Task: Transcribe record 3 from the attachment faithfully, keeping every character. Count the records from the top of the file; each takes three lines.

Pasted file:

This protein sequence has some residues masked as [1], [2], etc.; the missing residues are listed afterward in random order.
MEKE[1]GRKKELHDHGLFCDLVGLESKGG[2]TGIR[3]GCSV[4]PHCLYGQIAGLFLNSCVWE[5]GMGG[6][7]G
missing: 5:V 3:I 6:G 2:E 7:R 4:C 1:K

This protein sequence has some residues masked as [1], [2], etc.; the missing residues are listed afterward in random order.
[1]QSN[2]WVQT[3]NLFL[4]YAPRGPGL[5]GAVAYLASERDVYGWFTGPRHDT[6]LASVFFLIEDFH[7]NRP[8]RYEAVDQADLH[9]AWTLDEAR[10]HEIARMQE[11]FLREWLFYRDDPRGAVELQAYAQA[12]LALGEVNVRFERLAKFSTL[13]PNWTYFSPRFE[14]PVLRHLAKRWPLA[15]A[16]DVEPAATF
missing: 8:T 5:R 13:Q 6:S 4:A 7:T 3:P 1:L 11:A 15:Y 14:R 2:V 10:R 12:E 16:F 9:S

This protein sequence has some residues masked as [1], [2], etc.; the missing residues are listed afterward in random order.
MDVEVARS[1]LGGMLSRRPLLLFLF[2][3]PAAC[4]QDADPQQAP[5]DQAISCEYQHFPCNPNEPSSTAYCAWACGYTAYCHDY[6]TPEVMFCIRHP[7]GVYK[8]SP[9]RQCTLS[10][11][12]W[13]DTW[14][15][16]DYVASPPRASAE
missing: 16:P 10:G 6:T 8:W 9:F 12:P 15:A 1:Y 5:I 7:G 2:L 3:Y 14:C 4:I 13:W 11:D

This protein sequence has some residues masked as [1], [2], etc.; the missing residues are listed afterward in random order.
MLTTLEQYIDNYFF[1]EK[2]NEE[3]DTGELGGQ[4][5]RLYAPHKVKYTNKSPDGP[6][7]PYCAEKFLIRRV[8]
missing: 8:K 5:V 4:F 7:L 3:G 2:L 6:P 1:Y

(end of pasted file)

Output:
This protein sequence has some residues masked as [1], [2], etc.; the missing residues are listed afterward in random order.
MDVEVARS[1]LGGMLSRRPLLLFLF[2][3]PAAC[4]QDADPQQAP[5]DQAISCEYQHFPCNPNEPSSTAYCAWACGYTAYCHDY[6]TPEVMFCIRHP[7]GVYK[8]SP[9]RQCTLS[10][11][12]W[13]DTW[14][15][16]DYVASPPRASAE
missing: 16:P 10:G 6:T 8:W 9:F 12:P 15:A 1:Y 5:I 7:G 2:L 3:Y 14:C 4:I 13:W 11:D